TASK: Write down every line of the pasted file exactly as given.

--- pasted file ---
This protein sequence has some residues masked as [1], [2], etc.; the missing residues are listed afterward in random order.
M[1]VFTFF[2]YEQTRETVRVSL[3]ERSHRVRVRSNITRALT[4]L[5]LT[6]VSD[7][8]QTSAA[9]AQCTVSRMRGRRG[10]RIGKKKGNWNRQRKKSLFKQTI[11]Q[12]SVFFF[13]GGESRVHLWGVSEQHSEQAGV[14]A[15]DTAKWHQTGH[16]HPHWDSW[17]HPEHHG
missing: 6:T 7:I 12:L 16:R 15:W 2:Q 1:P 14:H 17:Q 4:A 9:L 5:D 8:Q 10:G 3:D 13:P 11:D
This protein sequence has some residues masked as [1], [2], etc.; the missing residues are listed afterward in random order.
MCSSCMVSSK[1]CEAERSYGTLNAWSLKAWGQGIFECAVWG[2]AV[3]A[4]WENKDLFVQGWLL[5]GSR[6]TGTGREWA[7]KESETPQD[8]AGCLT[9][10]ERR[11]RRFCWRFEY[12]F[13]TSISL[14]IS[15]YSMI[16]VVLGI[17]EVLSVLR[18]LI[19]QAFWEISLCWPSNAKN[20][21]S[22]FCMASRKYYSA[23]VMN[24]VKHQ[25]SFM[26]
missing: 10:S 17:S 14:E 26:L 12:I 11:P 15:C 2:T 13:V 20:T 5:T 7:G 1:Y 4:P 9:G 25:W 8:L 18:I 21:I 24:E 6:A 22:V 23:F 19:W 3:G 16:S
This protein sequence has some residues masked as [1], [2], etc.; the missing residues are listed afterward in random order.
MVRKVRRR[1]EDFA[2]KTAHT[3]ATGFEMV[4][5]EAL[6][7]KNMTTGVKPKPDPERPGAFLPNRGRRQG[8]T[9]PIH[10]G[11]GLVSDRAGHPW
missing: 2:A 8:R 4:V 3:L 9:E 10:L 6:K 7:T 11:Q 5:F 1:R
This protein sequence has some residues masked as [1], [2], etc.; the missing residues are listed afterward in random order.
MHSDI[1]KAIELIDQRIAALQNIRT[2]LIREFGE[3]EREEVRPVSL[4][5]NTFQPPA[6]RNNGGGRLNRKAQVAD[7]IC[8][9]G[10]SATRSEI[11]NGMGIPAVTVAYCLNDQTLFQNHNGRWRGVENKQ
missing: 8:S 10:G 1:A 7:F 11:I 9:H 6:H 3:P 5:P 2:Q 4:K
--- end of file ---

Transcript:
This protein sequence has some residues masked as [1], [2], etc.; the missing residues are listed afterward in random order.
M[1]VFTFF[2]YEQTRETVRVSL[3]ERSHRVRVRSNITRALT[4]L[5]LT[6]VSD[7][8]QTSAA[9]AQCTVSRMRGRRG[10]RIGKKKGNWNRQRKKSLFKQTI[11]Q[12]SVFFF[13]GGESRVHLWGVSEQHSEQAGV[14]A[15]DTAKWHQTGH[16]HPHWDSW[17]HPEHHG
missing: 6:T 7:I 12:L 16:R 15:W 2:Q 1:P 14:H 17:Q 4:A 9:L 5:D 8:Q 10:G 3:D 13:P 11:D
This protein sequence has some residues masked as [1], [2], etc.; the missing residues are listed afterward in random order.
MCSSCMVSSK[1]CEAERSYGTLNAWSLKAWGQGIFECAVWG[2]AV[3]A[4]WENKDLFVQGWLL[5]GSR[6]TGTGREWA[7]KESETPQD[8]AGCLT[9][10]ERR[11]RRFCWRFEY[12]F[13]TSISL[14]IS[15]YSMI[16]VVLGI[17]EVLSVLR[18]LI[19]QAFWEISLCWPSNAKN[20][21]S[22]FCMASRKYYSA[23]VMN[24]VKHQ[25]SFM[26]
missing: 10:S 17:S 14:E 26:L 12:I 11:P 15:C 2:T 13:V 20:T 5:T 7:G 1:Y 4:P 9:G 25:W 8:L 18:I 21:I 24:E 6:A 22:V 23:F 19:W 3:G 16:S
This protein sequence has some residues masked as [1], [2], etc.; the missing residues are listed afterward in random order.
MVRKVRRR[1]EDFA[2]KTAHT[3]ATGFEMV[4][5]EAL[6][7]KNMTTGVKPKPDPERPGAFLPNRGRRQG[8]T[9]PIH[10]G[11]GLVSDRAGHPW
missing: 2:A 8:R 4:V 3:L 9:E 10:L 6:K 7:T 11:Q 5:F 1:R
This protein sequence has some residues masked as [1], [2], etc.; the missing residues are listed afterward in random order.
MHSDI[1]KAIELIDQRIAALQNIRT[2]LIREFGE[3]EREEVRPVSL[4][5]NTFQPPA[6]RNNGGGRLNRKAQVAD[7]IC[8][9]G[10]SATRSEI[11]NGMGIPAVTVAYCLNDQTLFQNHNGRWRGVENKQ
missing: 8:S 10:G 1:A 7:F 11:I 9:H 6:H 3:P 5:P 2:Q 4:K